Altruism, ARTICLE 3 (Warriors' Journeys)

Author: Theun Mares. Link to original: (English).
Tags: Altruism, Toltec Teachings Submitted by Warriorskeep 06.02.2017. Public material.

Translations of this material:

into Russian: Альтруизм, статья 3 (Путешествия Воинов). Translated in draft, editing and proof-reading required.
Submitted for translation by Warriorskeep 06.02.2017


Altruism and the State

"First of all you must think about your Motherland"

(from the Soviet song)

In the Soviet Union the encouragement of altruism was a kind of state policy for a long time. Prisons and fear are good things for controlling people, but you need something else to prove that everything is OK for the people, and that it is in the name of the people, and that the people are really glad and enthusiastic in doing what the Communist Party and the Soviet government want them to do.

And wow, there are people who have a natural disposition to become enthusiastic when they are told that it is necessary to "save" somebody or something - the world, the state or just the annual crops. All you need is to tell them where their "help" is needed. They don't ask many questions; they are just glad to be manipulated and gladly live in their own illusion.

At the beginning of my journalistic career, in the early 90's I wrote some articles on what had become of the former Soviet "heroes," who were known as the first workers on virgin lands. (The "virgin lands" are the regions to the south of Siberia and the north of Kazakhstan that were the boundless steppe, with feather-grass, and virtually unpopulated till the end of the 60's. "Conquering the virgin lands" was a well-known "heroic" trade movement in the Soviet Union.)

My impressions in going to Kazakhstan were very sad. The typical story was that the "hero" was no longer needed, and had become "useless," all the authorities had forgotten about them, their personal lives had been ruinedтАж Old age was near, and there was nobody who could help to repair the roof of their poor houseтАж It was typical for Russian journalism in the 90's to blame the Soviet state for all these types of stories. But is it really the "bad state" that is the whole issue?

During my trip to Kazakhstan I also met some rare "heroes" of the other sort. They were there just for themselves. You know, there are some crazy people whose heart is truly in living in the steppe. Usually they also had a poor house, a lot of problems and no help from officials, but they looked rather happy and satisfied, irrespective of the fact that they had every "right" to see themselves as victims of the Soviet state. And usually there was a loving wife by such a "hero," and everything was going according to the "... and they lived happily ever after" scenarioтАж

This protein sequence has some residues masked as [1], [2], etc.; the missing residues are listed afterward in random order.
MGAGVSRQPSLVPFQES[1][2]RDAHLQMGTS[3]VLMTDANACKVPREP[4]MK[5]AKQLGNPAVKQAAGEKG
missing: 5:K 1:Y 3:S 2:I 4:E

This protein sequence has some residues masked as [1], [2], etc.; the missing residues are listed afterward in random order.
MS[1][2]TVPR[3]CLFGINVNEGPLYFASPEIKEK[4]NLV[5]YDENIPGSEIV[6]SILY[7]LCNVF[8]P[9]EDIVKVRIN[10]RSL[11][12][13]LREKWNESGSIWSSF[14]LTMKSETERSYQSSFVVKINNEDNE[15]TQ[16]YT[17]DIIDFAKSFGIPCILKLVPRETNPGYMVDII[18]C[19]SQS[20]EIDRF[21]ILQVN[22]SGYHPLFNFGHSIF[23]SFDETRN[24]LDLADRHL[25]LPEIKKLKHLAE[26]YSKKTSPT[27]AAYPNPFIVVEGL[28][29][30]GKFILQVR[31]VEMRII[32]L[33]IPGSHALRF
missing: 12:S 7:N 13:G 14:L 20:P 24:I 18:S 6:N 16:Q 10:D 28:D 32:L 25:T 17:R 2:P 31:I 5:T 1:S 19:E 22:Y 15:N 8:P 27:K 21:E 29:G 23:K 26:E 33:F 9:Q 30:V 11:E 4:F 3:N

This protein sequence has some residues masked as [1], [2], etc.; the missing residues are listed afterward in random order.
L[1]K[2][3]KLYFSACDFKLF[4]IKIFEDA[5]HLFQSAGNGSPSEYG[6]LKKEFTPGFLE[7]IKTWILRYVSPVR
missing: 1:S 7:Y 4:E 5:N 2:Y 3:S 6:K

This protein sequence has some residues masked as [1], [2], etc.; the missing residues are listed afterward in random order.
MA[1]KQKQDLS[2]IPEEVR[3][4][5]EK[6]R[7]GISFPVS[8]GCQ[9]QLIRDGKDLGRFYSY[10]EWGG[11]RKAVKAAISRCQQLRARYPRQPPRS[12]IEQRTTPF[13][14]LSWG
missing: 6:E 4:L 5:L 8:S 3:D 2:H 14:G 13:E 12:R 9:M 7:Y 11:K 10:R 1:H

When I was a child I was taught that "it is necessary to help people." I really wanted to help. When I became more grown-up it had become a habit to make myself busy with everyone's business except my own. I tried to help people and to do what was "necessary." It seemed that "to be helpful to society" was more interesting and important than doing something that was important just for me.

There was one trouble with all of this though. My own unresolved issues were becoming more and more unresolved, and they were claiming my attention and distracting me from the "what is necessary for the people" activity. I was more and more busy, but it didn't help to do all the "necessary" things, and so I felt more and more guiltyтАж

Then it became even worse, because it appeared that some people had opposing views on "what is necessary for the people," and "how to save the country." And with some horror I realized that what was true at the "saving the country" level was also true for personal relationships. What a hopeless situation! I couldn't help everybody!!!

It took many years before I could grasp that "it is necessary for the people" is just an illusion that is very well described in an old Russian joke of the Soviet time: "Everything in our country is for the people, everything is in the name of the people, I even know the names of these people."

Many people cannot grasp why altruism is a shortcoming. Usually altruists want to make life better. What is wrong with this? Once when trying to explain what was going on with reforms in Russia Victor Ghernomyrdin, a prime-minister, spoke a phrase that became proverbial in our country: "We wanted to make it better but the results turned out to be as usualтАж" It is always so with altruists. They want to make it better butтАж there are always some problems with the results.

Usually altruists are so sincerely sure that someone else can know better what is "good" for other people, and they are so sure that they can "make it better" for others, even better than the others themselves! Living in this illusion, altruists just don't see that they try to take away from others their responsibility, their chance to learn, their strength. And they miss their opportunities to claim their own chances to learn and gain their own strength, because they are always fighting other people's battles.

Who is the winner here? Usually people who are good at manipulating know perfectly well that the altruists are their chance in their efforts to take from people their strength and responsibility. Surely, "to help the people." Most of us know who are those "people."